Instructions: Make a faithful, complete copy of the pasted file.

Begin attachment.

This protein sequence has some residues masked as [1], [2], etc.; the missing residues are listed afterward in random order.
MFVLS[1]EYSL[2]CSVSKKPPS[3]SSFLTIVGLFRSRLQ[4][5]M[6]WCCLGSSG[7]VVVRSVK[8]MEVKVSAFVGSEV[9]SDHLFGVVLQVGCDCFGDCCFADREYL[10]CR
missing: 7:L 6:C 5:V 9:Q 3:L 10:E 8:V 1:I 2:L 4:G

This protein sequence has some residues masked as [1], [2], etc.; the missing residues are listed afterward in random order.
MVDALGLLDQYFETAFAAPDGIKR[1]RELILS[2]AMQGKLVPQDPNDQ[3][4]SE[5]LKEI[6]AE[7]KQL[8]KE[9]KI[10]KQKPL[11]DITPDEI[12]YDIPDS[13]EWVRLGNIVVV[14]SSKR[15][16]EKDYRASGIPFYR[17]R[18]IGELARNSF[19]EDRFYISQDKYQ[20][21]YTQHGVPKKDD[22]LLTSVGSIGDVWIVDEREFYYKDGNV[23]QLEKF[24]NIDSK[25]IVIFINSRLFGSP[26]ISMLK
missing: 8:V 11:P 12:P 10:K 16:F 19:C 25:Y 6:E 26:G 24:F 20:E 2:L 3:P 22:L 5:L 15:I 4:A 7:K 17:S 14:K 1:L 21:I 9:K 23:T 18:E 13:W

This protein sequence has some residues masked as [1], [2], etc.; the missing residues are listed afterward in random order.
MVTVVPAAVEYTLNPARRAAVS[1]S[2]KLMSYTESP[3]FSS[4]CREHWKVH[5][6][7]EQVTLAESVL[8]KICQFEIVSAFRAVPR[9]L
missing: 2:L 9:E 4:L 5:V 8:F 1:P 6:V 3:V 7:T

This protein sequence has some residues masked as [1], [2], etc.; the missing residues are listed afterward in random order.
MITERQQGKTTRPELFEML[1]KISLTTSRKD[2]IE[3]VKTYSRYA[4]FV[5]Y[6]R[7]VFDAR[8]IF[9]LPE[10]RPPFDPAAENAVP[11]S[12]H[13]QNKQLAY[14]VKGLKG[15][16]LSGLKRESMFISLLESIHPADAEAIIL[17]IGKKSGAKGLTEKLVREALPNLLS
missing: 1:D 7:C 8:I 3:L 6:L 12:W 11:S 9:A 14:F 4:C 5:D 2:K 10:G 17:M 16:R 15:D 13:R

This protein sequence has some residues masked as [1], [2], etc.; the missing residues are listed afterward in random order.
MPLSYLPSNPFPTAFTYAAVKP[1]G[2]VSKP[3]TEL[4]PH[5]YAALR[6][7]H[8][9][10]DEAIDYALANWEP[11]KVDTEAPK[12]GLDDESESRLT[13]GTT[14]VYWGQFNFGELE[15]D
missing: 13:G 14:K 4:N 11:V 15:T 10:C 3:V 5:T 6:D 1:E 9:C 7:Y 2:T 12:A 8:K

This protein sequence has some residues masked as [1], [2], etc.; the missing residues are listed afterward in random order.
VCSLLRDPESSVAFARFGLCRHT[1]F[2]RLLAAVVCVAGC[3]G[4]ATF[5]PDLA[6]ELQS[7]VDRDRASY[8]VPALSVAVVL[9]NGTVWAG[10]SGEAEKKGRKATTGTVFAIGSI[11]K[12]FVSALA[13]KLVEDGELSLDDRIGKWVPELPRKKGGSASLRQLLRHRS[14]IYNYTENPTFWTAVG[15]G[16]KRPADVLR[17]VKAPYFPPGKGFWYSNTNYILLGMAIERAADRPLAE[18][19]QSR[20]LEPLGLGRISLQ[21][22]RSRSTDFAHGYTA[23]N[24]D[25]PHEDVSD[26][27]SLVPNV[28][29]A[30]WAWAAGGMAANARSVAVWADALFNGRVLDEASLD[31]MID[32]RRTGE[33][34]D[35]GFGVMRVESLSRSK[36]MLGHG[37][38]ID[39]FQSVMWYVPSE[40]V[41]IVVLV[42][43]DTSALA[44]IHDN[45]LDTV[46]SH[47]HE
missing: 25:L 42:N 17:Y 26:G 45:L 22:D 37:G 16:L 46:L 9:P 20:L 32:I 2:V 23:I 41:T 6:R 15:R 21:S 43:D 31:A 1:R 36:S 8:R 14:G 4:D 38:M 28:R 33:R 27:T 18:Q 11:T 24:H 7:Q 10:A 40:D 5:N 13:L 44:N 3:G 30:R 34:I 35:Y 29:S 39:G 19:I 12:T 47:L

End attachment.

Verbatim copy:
This protein sequence has some residues masked as [1], [2], etc.; the missing residues are listed afterward in random order.
MFVLS[1]EYSL[2]CSVSKKPPS[3]SSFLTIVGLFRSRLQ[4][5]M[6]WCCLGSSG[7]VVVRSVK[8]MEVKVSAFVGSEV[9]SDHLFGVVLQVGCDCFGDCCFADREYL[10]CR
missing: 7:L 6:C 5:V 9:Q 3:L 10:E 8:V 1:I 2:L 4:G

This protein sequence has some residues masked as [1], [2], etc.; the missing residues are listed afterward in random order.
MVDALGLLDQYFETAFAAPDGIKR[1]RELILS[2]AMQGKLVPQDPNDQ[3][4]SE[5]LKEI[6]AE[7]KQL[8]KE[9]KI[10]KQKPL[11]DITPDEI[12]YDIPDS[13]EWVRLGNIVVV[14]SSKR[15][16]EKDYRASGIPFYR[17]R[18]IGELARNSF[19]EDRFYISQDKYQ[20][21]YTQHGVPKKDD[22]LLTSVGSIGDVWIVDEREFYYKDGNV[23]QLEKF[24]NIDSK[25]IVIFINSRLFGSP[26]ISMLK
missing: 8:V 11:P 12:P 10:K 16:F 19:C 25:Y 6:E 26:G 24:F 20:E 2:L 3:P 22:L 5:L 15:I 4:A 7:K 17:S 14:K 1:L 21:I 9:K 23:T 18:E 13:W

This protein sequence has some residues masked as [1], [2], etc.; the missing residues are listed afterward in random order.
MVTVVPAAVEYTLNPARRAAVS[1]S[2]KLMSYTESP[3]FSS[4]CREHWKVH[5][6][7]EQVTLAESVL[8]KICQFEIVSAFRAVPR[9]L
missing: 2:L 9:E 4:L 5:V 8:F 1:P 6:V 3:V 7:T

This protein sequence has some residues masked as [1], [2], etc.; the missing residues are listed afterward in random order.
MITERQQGKTTRPELFEML[1]KISLTTSRKD[2]IE[3]VKTYSRYA[4]FV[5]Y[6]R[7]VFDAR[8]IF[9]LPE[10]RPPFDPAAENAVP[11]S[12]H[13]QNKQLAY[14]VKGLKG[15][16]LSGLKRESMFISLLESIHPADAEAIIL[17]IGKKSGAKGLTEKLVREALPNLLS
missing: 1:D 7:C 8:I 3:L 6:L 12:W 11:S 9:A 14:F 4:C 5:D 2:K 10:G 17:M 16:R 15:D 13:R

This protein sequence has some residues masked as [1], [2], etc.; the missing residues are listed afterward in random order.
MPLSYLPSNPFPTAFTYAAVKP[1]G[2]VSKP[3]TEL[4]PH[5]YAALR[6][7]H[8][9][10]DEAIDYALANWEP[11]KVDTEAPK[12]GLDDESESRLT[13]GTT[14]VYWGQFNFGELE[15]D
missing: 13:G 14:K 4:N 11:V 15:T 10:C 3:V 5:T 6:D 1:E 9:C 7:Y 2:T 12:A 8:K

This protein sequence has some residues masked as [1], [2], etc.; the missing residues are listed afterward in random order.
VCSLLRDPESSVAFARFGLCRHT[1]F[2]RLLAAVVCVAGC[3]G[4]ATF[5]PDLA[6]ELQS[7]VDRDRASY[8]VPALSVAVVL[9]NGTVWAG[10]SGEAEKKGRKATTGTVFAIGSI[11]K[12]FVSALA[13]KLVEDGELSLDDRIGKWVPELPRKKGGSASLRQLLRHRS[14]IYNYTENPTFWTAVG[15]G[16]KRPADVLR[17]VKAPYFPPGKGFWYSNTNYILLGMAIERAADRPLAE[18][19]QSR[20]LEPLGLGRISLQ[21][22]RSRSTDFAHGYTA[23]N[24]D[25]PHEDVSD[26][27]SLVPNV[28][29]A[30]WAWAAGGMAANARSVAVWADALFNGRVLDEASLD[31]MID[32]RRTGE[33][34]D[35]GFGVMRVESLSRSK[36]MLGHG[37][38]ID[39]FQSVMWYVPSE[40]V[41]IVVLV[42][43]DTSALA[44]IHDN[45]LDTV[46]SH[47]HE
missing: 25:L 42:N 17:Y 26:G 45:L 22:D 37:G 16:L 46:L 9:P 20:L 32:I 2:V 23:I 41:T 6:R 15:R 21:S 43:D 31:A 1:R 36:S 8:R 14:G 4:D 38:M 28:R 33:R 27:T 18:Q 11:T 24:H 7:Q 10:A 40:D 5:N 13:L 44:N 3:G 30:R 34:I 35:Y 29:S 39:G 19:I 12:T 47:L